Renovating Campus Green
From Ching Chen CHANG on January 11th, 2019
The two other ones that I personally invested a lot in and is that one, I felt that our Campus Green was not very well used. In fact, it was told to me by many other people that the original idea of putting SMU in the centre of the city was to create a buzz in the city. And people were saying, but we never see anybody on your Campus Green. There is no buzz, they are all underground. And so I took it as a sort of a challenge to respond to people who had actually believed in SMU, in the centre of the city and hoped that it would create a buzz. I took it as a challenge and said what can I do to bring the students above ground? I actually talked a lot to students about why they didn’t get above, and the answers were quite straightforward—that is, there is air conditioning below and there is nothing above. But, actually, more importantly, they basically said look at the Campus Green, it’s very uneven. There’s a little slope from Bras Basah Road to Stamford Road, so you can’t even do really sports on it. As soon as it rains, it is a big mud pool. This is not really a useful Campus Green.
So, as you know, we invested about $20 million in renovating a number of existing buildings and the Campus Green. At the same time, we created a number of study spaces for students, and we revamped a little bit, the library. So it was a whole project of having a second look at our campus, and say, with the experience of six, seven years on the new campus, what can we do differently here? I remember that when I went walking with Mr Sim, who was in that time in charge of operations, among other things, that we went walking through the campus and said, where are their spaces that are unused and what can we do with them?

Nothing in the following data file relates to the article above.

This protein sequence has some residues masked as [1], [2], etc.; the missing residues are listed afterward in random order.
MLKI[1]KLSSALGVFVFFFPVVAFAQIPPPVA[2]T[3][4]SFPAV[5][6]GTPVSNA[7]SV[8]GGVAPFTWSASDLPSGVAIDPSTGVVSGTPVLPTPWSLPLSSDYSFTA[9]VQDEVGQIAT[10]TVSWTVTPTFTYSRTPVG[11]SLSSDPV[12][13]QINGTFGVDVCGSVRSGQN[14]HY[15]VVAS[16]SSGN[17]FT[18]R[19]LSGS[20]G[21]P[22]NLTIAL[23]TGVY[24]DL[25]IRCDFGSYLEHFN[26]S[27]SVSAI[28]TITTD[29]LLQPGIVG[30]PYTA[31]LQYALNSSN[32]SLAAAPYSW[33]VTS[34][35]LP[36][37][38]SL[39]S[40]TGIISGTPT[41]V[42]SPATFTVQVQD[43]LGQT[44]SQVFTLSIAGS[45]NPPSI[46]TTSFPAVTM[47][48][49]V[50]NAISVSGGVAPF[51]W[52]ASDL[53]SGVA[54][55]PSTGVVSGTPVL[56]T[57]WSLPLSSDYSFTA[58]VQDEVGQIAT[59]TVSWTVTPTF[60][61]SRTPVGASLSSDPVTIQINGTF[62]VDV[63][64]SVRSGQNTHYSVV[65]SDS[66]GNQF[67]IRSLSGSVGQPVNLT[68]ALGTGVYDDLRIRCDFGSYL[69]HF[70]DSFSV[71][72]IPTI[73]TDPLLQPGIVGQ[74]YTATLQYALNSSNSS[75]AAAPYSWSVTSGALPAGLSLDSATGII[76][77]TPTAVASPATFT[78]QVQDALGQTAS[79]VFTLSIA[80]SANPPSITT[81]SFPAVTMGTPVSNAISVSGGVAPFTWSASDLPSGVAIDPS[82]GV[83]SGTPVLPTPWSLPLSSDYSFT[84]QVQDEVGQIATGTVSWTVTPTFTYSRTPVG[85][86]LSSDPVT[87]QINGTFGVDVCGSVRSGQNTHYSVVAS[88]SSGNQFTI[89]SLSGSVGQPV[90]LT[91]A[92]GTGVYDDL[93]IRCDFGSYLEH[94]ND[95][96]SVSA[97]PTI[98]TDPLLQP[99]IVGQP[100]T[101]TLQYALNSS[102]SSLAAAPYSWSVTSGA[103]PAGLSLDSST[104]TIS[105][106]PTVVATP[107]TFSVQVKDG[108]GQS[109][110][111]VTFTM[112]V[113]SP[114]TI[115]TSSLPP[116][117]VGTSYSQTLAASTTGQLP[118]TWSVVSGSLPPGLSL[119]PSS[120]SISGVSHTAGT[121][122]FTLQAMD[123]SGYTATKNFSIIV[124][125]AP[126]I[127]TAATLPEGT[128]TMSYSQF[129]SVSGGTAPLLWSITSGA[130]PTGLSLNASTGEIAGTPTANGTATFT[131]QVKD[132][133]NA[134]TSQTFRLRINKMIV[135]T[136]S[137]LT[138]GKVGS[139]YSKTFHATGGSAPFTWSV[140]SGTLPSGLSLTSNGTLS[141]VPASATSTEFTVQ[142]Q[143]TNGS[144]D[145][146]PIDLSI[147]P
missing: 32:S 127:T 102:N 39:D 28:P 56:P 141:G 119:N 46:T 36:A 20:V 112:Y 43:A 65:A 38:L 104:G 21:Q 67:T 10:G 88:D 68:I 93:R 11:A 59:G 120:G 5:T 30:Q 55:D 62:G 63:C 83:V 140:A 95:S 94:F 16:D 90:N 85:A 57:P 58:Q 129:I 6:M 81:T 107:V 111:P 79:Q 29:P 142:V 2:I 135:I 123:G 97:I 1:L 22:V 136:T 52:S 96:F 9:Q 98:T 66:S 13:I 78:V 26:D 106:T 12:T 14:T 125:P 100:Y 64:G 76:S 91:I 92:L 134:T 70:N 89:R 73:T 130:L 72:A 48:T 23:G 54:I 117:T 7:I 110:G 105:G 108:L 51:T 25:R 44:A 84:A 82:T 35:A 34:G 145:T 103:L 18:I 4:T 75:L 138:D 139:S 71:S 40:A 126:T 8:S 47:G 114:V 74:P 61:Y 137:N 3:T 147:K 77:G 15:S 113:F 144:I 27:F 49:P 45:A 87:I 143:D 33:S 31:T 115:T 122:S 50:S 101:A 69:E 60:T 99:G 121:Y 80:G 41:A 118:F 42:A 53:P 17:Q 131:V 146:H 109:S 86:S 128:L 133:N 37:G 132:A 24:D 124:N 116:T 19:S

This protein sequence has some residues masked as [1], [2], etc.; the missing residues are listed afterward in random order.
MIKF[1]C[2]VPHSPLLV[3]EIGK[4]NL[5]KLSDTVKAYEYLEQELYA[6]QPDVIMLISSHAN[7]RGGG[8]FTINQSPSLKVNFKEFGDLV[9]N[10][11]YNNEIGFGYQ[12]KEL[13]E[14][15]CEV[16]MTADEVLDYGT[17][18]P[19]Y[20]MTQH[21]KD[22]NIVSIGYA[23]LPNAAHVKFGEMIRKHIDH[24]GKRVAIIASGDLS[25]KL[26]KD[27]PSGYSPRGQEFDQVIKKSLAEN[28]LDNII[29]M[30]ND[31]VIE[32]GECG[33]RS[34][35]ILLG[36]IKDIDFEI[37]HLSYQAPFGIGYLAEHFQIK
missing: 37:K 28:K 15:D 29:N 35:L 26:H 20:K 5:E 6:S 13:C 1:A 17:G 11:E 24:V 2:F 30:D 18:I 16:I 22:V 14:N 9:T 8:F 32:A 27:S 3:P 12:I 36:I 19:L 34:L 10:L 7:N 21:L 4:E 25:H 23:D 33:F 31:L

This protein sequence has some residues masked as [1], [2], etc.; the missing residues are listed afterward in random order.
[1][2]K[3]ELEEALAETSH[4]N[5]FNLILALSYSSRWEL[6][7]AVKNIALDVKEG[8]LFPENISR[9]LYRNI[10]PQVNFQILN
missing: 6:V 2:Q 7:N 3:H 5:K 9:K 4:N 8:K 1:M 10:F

And so, for example, in the School of Social Sciences and Economics, that particular building, there was an inner garden, sort of an atrium that was never used by anybody. Why not cover it and make it a study space, right? Or turn it into lecture theatres? And we went through the campus, and there was a whole renovation project that had to do with how can we use the square meters that we have—these very expensive square meters that we have here in the centre of the city—how can we use them better? And in that context, we had the whole revamp of the Campus Green.
I am particularly proud of a decision that we took to make sure that the Campus Green was very well-drained. And, as many people will know when they look very carefully, we actually have artificial turf there. Why not grass? Because artificial turf and with good drainage is dry within 30 minutes after a rain. So it can be used, as opposed to become a mud pool. Grass is not necessarily the best thing for a tropic climate. So that’s the second renovation. And it has actually had impact in many different places in the campus. It was a relooking at what we had and say how can we use it better?